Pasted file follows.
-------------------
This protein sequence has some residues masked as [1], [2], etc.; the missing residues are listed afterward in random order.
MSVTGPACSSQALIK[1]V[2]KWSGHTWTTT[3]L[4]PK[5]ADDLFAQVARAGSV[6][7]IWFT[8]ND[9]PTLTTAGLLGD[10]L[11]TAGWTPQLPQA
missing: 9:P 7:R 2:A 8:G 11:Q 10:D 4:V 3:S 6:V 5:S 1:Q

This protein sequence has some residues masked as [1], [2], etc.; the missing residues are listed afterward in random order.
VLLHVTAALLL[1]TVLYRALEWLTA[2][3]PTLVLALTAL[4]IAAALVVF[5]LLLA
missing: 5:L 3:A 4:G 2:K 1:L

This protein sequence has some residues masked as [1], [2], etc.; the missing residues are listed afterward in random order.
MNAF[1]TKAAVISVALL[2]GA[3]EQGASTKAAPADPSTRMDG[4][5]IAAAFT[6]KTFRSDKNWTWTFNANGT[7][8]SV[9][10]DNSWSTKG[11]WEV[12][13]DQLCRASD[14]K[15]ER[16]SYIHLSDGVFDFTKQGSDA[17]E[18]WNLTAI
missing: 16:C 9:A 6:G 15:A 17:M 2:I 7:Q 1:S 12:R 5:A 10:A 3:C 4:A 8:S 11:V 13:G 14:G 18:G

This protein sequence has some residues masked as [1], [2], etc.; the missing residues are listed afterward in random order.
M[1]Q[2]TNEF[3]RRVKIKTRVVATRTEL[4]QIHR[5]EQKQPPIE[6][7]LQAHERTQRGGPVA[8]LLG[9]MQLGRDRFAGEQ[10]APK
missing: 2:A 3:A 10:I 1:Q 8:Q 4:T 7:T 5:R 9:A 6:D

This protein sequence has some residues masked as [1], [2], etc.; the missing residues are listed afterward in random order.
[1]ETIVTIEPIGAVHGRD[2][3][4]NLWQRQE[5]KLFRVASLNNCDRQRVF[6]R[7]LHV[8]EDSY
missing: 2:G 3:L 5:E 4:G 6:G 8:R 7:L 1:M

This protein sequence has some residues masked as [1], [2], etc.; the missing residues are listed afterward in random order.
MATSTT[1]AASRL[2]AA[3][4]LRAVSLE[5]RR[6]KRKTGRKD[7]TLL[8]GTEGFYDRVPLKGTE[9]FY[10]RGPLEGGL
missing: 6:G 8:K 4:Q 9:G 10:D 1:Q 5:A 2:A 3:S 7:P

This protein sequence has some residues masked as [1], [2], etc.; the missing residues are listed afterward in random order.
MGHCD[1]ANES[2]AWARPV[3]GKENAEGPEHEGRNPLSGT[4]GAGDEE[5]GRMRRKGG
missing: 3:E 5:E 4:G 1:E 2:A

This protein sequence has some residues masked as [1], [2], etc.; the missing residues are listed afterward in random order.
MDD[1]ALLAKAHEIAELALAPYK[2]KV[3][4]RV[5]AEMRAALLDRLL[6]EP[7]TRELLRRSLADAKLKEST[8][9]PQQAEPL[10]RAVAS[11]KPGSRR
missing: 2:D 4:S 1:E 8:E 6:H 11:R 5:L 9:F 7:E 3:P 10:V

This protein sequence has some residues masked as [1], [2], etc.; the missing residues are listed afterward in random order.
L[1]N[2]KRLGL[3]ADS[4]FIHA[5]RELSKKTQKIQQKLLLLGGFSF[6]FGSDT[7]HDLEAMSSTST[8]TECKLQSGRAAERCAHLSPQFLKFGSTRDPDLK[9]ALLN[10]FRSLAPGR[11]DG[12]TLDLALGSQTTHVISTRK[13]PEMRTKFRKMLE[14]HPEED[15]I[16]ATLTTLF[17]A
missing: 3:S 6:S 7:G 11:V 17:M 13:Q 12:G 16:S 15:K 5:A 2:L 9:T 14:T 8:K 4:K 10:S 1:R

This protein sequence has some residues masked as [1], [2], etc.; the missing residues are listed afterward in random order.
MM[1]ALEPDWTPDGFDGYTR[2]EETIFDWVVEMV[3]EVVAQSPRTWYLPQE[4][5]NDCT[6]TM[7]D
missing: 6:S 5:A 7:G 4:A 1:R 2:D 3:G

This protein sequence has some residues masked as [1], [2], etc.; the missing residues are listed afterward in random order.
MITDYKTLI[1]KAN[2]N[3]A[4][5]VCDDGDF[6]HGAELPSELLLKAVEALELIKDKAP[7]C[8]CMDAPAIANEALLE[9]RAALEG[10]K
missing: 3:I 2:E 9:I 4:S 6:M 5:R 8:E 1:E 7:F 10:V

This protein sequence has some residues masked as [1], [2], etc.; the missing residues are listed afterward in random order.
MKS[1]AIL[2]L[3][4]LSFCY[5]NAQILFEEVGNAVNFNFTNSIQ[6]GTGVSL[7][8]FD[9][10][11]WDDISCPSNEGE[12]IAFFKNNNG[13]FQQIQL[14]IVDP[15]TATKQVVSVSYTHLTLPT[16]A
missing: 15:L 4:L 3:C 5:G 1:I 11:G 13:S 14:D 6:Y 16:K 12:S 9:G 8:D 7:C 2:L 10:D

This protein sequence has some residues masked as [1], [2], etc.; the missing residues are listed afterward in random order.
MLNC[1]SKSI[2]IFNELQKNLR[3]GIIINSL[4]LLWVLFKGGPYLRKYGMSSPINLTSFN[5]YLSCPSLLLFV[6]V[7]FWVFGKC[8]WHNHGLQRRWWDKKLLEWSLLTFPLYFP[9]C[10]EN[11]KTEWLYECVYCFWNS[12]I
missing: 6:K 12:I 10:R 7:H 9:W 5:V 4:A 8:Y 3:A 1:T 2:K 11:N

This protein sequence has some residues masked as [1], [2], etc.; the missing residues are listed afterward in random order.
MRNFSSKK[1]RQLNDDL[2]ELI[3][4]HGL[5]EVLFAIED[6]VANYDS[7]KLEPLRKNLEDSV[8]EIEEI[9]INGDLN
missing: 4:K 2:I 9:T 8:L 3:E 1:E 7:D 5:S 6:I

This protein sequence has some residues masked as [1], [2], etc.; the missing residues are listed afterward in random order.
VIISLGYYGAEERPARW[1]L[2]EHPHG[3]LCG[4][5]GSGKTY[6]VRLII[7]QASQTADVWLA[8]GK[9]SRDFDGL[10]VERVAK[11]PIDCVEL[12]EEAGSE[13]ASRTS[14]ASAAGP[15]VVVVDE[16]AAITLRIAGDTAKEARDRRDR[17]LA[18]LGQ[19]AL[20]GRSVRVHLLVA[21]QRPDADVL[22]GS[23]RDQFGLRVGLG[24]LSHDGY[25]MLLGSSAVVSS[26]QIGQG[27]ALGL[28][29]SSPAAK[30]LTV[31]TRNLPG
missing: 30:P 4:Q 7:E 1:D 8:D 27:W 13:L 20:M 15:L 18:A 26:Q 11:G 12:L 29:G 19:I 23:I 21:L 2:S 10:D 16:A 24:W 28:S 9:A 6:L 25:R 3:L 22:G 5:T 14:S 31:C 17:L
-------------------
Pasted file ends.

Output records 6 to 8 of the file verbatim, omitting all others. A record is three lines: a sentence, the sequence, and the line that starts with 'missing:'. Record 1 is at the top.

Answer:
This protein sequence has some residues masked as [1], [2], etc.; the missing residues are listed afterward in random order.
MATSTT[1]AASRL[2]AA[3][4]LRAVSLE[5]RR[6]KRKTGRKD[7]TLL[8]GTEGFYDRVPLKGTE[9]FY[10]RGPLEGGL
missing: 6:G 8:K 4:Q 9:G 10:D 1:Q 5:A 2:A 3:S 7:P

This protein sequence has some residues masked as [1], [2], etc.; the missing residues are listed afterward in random order.
MGHCD[1]ANES[2]AWARPV[3]GKENAEGPEHEGRNPLSGT[4]GAGDEE[5]GRMRRKGG
missing: 3:E 5:E 4:G 1:E 2:A

This protein sequence has some residues masked as [1], [2], etc.; the missing residues are listed afterward in random order.
MDD[1]ALLAKAHEIAELALAPYK[2]KV[3][4]RV[5]AEMRAALLDRLL[6]EP[7]TRELLRRSLADAKLKEST[8][9]PQQAEPL[10]RAVAS[11]KPGSRR
missing: 2:D 4:S 1:E 8:E 6:H 11:R 5:L 9:F 7:E 3:P 10:V